In Memoirs by Pao-Teh Han, Han described how he was invited to be the dean of National Chung Hsing University College of Science when he was nearly 50 years old. In 1981, he was invited by the Ministry of Education to serve as the founding director and the first curator of the National Museum of Natural Science (NMNS). From that time onward, he devoted twelve years to alter its traditional architectural style while acting as an innovator for presenting creative exhibit designs in the hopes that children were taught in a fun way and that science education was better promoted. This museum immediately caught people’s attention and attracted more museum-goers, which was viewed as an unprecedented success for contemporary museums across Taiwan. He was also the one to recruit researchers at NMNS among its official personnel, similar to research fellows in Academia Sinica. This improved the museum’s research capacity and led to the exponential growth in museums in the 1980s and 1990s.

Pao-Teh Han was later appointed as the curator of the Museum of Contemporary Art, Taipei, in its earliest stages and as the first curator of the Museum of World Religions. It was his hope that museums as cultural carriers could share knowledge through exhibits in an entertaining way with the public, provide life education, and improve their aesthetic tastes through a variety of approaches. He attributed the higher quality of industrial products by German and French manufacturers, rather than their British or American counterparts, in the 19th century to aesthetic standards, which could also help Taiwan out of the OEM industry predicament.

As an architect, Han made great contributions to society through actions and words. In the opening ceremony of Building a Better World: Pao-Teh Han 80th Anniversary Retrospective Exhibition, he humbly said, “I act stubborn at work. In other words, I am self-reflective. I am not a smart man, and I need time to think things over. But I have persistence, and I know giving up is not an option under any circumstances.” His words still ring true to our ears, and his legacy continues to inspire us to innovate and push forward. (Picture courtesy of Chien-Ming Huang)

References:

1. Chao-Lee Kuo. Associate professor of Dept. of Architecture, Tunghai University. Dream Builder: The Architecture of Pao-Teh Han. Tunghai Journal Vol. 45 (2004): 89-102. Published in December 2004.

2. Pao-Teh Han’s View of Modern Architecture, edited by Chien-Ming Huang

3. Building a Better World: Pao-Teh Han 80th Anniversary Retrospective Exhibition, a news release by the Ministry of Culture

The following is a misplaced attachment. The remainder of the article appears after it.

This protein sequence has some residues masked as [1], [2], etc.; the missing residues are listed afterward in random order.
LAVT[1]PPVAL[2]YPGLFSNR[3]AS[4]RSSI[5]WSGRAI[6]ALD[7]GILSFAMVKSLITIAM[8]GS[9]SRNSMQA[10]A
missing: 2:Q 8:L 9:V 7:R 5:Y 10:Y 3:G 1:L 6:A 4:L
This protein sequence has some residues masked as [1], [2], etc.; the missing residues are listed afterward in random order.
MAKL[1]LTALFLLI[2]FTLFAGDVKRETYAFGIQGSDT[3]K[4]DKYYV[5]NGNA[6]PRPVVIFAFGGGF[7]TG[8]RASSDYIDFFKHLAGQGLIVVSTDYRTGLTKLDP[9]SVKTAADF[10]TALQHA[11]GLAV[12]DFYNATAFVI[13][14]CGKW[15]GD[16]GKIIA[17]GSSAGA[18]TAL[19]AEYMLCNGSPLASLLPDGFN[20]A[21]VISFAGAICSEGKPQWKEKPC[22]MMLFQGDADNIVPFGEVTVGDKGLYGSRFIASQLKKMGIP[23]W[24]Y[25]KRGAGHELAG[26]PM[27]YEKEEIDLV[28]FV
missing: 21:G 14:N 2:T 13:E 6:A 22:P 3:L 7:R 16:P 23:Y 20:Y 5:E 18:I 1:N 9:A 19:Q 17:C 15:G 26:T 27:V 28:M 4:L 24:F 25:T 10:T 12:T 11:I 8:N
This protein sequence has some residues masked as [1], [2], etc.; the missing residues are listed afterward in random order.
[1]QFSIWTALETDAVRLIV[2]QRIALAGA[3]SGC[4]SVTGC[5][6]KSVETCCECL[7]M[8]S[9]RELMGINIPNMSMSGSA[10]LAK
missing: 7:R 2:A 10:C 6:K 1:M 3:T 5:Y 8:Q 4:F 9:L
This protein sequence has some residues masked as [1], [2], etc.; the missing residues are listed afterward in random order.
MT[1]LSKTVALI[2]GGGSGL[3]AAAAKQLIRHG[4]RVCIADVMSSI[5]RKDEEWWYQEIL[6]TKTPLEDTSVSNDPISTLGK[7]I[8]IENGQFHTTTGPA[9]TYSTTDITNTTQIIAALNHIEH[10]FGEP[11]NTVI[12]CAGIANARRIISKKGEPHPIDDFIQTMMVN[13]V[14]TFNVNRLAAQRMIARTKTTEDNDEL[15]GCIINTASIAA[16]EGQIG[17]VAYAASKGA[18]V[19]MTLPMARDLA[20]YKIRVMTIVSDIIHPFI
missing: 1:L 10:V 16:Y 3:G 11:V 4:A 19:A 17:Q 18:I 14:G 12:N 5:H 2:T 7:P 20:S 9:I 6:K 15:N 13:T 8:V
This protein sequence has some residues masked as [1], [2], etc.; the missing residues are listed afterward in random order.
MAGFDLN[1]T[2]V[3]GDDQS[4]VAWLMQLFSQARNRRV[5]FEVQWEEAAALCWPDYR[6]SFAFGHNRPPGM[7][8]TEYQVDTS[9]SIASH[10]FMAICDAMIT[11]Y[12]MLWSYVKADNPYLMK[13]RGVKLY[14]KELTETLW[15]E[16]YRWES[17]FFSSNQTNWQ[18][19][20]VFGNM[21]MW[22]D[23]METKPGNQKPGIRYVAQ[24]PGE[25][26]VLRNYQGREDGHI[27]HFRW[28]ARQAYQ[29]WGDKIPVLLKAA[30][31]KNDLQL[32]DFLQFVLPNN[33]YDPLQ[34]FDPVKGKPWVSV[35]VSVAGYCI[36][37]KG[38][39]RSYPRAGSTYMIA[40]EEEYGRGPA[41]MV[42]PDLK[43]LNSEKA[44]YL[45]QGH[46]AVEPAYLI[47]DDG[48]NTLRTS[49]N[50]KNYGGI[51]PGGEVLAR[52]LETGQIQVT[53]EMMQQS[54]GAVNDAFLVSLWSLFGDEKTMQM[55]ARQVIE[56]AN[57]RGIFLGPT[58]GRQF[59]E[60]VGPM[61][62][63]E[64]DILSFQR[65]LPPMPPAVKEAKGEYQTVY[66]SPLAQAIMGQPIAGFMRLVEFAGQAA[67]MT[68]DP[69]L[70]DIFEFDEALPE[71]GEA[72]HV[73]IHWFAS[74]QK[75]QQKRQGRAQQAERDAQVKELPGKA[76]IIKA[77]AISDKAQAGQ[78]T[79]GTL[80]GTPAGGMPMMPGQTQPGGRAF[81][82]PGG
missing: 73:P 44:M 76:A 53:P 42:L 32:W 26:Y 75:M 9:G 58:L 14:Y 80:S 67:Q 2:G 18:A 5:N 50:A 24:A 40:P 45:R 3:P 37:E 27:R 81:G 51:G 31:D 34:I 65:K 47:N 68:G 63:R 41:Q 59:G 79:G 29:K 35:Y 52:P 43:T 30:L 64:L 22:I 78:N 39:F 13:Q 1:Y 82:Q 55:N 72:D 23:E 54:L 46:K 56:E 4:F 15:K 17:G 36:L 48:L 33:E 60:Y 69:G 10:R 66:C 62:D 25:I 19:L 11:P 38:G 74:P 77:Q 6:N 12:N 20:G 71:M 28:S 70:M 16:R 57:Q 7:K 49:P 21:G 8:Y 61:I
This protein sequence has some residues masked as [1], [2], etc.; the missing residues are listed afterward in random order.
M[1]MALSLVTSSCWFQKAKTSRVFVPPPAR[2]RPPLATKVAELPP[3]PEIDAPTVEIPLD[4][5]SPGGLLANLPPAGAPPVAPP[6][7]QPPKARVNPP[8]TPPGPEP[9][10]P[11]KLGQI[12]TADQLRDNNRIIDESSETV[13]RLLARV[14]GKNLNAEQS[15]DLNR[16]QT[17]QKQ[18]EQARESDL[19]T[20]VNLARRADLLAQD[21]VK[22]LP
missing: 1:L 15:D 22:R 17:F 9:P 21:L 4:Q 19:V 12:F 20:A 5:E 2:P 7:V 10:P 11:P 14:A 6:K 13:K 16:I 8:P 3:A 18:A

4. Pao-Teh Han’s Legacy: Learning from a Great Scholar’s Persistence and Stubbornness

NCKUer |
Class |
Achievements and Honors |

Pao-Teh Han

Department of Architecture Class 1958

・Won the Architecture Award under the Ten Outstanding Young Men Award in 1968. From then, Pao-Teh Han started to be known by other architectural designers across Taiwan.

・Received the first-rate culture merit badge by the Ministry of Education in 1994 in recognition of his special contributions to the promotion of cultural affairs.

・Won the 10th National Award for Arts in 2006 in recognition of his uniquely modern architectural designs. Han was the first architect to receive this most prestigious award.

・Awarded an honorary doctorate degree by National Taiwan University in 2008 in recognition of his excellent contributions to Taiwan’s architectural field.

・Received the 33rd Golden Tripod Award (under the category of magazines) in 2009 for his magazine column that featured a series of essays on different types of buildings and structures around the world.

・Won the Lifetime Achievement Award in the 2nd National Cultural Heritage Preservation Award in 2012.

・Shortly before his death, Han was awarded the 40th Executive Yuan Culture Award in recognition of his accomplishments, contributions, and lasting legacy in Taiwan’s architectural cultures.

Pao-Teh Han / Department of Architecture Class 1958

・Won the Architecture Award under the Ten Outstanding Young Men Award in 1968. From then, Pao-Teh Han started to be known by other architectural designers across Taiwan.

・Received the first-rate culture merit badge by the Ministry of Education in 1994 in recognition of his special contributions to the promotion of cultural affairs.

・Won the 10th National Award for Arts in 2006 in recognition of his uniquely modern architectural designs. Han was the first architect to receive this most prestigious award.

・Awarded an honorary doctorate degree by National Taiwan University in 2008 in recognition of his excellent contributions to Taiwan’s architectural field.

・Received the 33rd Golden Tripod Award (under the category of magazines) in 2009 for his magazine column that featured a series of essays on different types of buildings and structures around the world.

・Won the Lifetime Achievement Award in the 2nd National Cultural Heritage Preservation Award in 2012.

・Shortly before his death, Han was awarded the 40th Executive Yuan Culture Award in recognition of his accomplishments, contributions, and lasting legacy in Taiwan’s architectural cultures.

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Department of Architecture, Class of 1957

Ran-Chi Wu

Founder of the Ran-Chi Wu Architecture and Education Foundation
Class of 1959, Department of Mechanical Engineering (admitted in 1955 and enrolled in the first year)

Samuel Chao Chung Ting

Nobel Laureate in Physics